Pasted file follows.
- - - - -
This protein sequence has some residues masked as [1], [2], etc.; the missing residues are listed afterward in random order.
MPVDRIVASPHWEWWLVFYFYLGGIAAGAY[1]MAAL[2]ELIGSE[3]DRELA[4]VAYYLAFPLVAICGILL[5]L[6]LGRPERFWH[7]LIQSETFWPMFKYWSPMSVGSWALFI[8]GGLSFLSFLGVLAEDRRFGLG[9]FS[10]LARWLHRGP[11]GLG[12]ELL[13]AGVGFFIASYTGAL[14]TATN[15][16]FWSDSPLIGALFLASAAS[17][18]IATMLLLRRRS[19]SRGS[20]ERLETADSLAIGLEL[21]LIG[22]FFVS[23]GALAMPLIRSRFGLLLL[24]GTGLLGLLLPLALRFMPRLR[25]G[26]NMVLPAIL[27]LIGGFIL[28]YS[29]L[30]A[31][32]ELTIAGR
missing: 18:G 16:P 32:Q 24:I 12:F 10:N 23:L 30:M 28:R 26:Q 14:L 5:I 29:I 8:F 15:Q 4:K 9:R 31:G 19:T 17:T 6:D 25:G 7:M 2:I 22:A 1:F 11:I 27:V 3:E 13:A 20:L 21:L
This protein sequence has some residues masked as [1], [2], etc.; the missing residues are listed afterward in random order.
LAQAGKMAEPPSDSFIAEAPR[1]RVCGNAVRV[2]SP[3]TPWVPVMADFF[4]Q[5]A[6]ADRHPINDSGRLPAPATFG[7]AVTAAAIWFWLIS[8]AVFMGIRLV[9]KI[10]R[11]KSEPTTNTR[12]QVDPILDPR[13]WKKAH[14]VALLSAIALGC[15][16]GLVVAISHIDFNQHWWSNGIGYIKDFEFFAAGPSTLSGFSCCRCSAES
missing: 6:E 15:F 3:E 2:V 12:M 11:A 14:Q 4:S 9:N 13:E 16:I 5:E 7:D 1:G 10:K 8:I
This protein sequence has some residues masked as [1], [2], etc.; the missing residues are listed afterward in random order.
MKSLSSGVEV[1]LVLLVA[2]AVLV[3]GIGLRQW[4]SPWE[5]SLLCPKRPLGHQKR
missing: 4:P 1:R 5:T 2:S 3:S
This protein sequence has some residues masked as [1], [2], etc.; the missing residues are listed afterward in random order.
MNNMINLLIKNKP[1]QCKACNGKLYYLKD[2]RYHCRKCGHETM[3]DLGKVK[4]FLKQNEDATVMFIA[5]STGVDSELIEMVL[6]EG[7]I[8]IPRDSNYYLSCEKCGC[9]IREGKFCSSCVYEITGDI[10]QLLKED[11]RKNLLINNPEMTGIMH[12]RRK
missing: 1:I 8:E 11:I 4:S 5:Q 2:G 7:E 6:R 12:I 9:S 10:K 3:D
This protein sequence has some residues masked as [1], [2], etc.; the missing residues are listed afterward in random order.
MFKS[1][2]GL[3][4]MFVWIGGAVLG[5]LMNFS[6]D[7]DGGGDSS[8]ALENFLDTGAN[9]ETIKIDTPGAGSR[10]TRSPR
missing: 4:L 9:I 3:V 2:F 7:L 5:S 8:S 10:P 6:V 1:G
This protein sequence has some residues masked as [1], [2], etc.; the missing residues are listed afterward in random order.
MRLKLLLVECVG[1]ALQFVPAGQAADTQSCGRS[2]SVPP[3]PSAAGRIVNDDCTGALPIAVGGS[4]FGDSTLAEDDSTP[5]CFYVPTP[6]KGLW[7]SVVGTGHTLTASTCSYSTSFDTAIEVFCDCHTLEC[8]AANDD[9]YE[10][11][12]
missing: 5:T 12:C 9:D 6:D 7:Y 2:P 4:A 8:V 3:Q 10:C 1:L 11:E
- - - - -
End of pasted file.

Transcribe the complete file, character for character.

This protein sequence has some residues masked as [1], [2], etc.; the missing residues are listed afterward in random order.
MPVDRIVASPHWEWWLVFYFYLGGIAAGAY[1]MAAL[2]ELIGSE[3]DRELA[4]VAYYLAFPLVAICGILL[5]L[6]LGRPERFWH[7]LIQSETFWPMFKYWSPMSVGSWALFI[8]GGLSFLSFLGVLAEDRRFGLG[9]FS[10]LARWLHRGP[11]GLG[12]ELL[13]AGVGFFIASYTGAL[14]TATN[15][16]FWSDSPLIGALFLASAAS[17][18]IATMLLLRRRS[19]SRGS[20]ERLETADSLAIGLEL[21]LIG[22]FFVS[23]GALAMPLIRSRFGLLLL[24]GTGLLGLLLPLALRFMPRLR[25]G[26]NMVLPAIL[27]LIGGFIL[28]YS[29]L[30]A[31][32]ELTIAGR
missing: 18:G 16:P 32:Q 24:I 12:F 10:N 23:L 30:M 28:R 26:Q 14:L 5:I 29:I 8:F 15:Q 4:K 9:R 31:G 19:T 17:T 6:D 25:G 7:M 2:I 22:A 1:F 11:I 27:V 3:E 13:A 20:L 21:L
This protein sequence has some residues masked as [1], [2], etc.; the missing residues are listed afterward in random order.
LAQAGKMAEPPSDSFIAEAPR[1]RVCGNAVRV[2]SP[3]TPWVPVMADFF[4]Q[5]A[6]ADRHPINDSGRLPAPATFG[7]AVTAAAIWFWLIS[8]AVFMGIRLV[9]KI[10]R[11]KSEPTTNTR[12]QVDPILDPR[13]WKKAH[14]VALLSAIALGC[15][16]GLVVAISHIDFNQHWWSNGIGYIKDFEFFAAGPSTLSGFSCCRCSAES
missing: 6:E 15:F 3:E 2:V 12:M 11:A 14:Q 4:S 9:N 13:E 16:I 5:E 7:D 1:G 10:K 8:I
This protein sequence has some residues masked as [1], [2], etc.; the missing residues are listed afterward in random order.
MKSLSSGVEV[1]LVLLVA[2]AVLV[3]GIGLRQW[4]SPWE[5]SLLCPKRPLGHQKR
missing: 4:P 1:R 5:T 2:S 3:S
This protein sequence has some residues masked as [1], [2], etc.; the missing residues are listed afterward in random order.
MNNMINLLIKNKP[1]QCKACNGKLYYLKD[2]RYHCRKCGHETM[3]DLGKVK[4]FLKQNEDATVMFIA[5]STGVDSELIEMVL[6]EG[7]I[8]IPRDSNYYLSCEKCGC[9]IREGKFCSSCVYEITGDI[10]QLLKED[11]RKNLLINNPEMTGIMH[12]RRK
missing: 1:I 8:E 11:I 4:S 5:Q 2:G 7:E 6:R 12:I 9:S 10:K 3:D
This protein sequence has some residues masked as [1], [2], etc.; the missing residues are listed afterward in random order.
MFKS[1][2]GL[3][4]MFVWIGGAVLG[5]LMNFS[6]D[7]DGGGDSS[8]ALENFLDTGAN[9]ETIKIDTPGAGSR[10]TRSPR
missing: 4:L 9:I 3:V 2:F 7:L 5:S 8:S 10:P 6:V 1:G
This protein sequence has some residues masked as [1], [2], etc.; the missing residues are listed afterward in random order.
MRLKLLLVECVG[1]ALQFVPAGQAADTQSCGRS[2]SVPP[3]PSAAGRIVNDDCTGALPIAVGGS[4]FGDSTLAEDDSTP[5]CFYVPTP[6]KGLW[7]SVVGTGHTLTASTCSYSTSFDTAIEVFCDCHTLEC[8]AANDD[9]YE[10][11][12]
missing: 5:T 12:C 9:D 6:D 7:Y 2:P 4:A 8:V 3:Q 10:C 1:L 11:E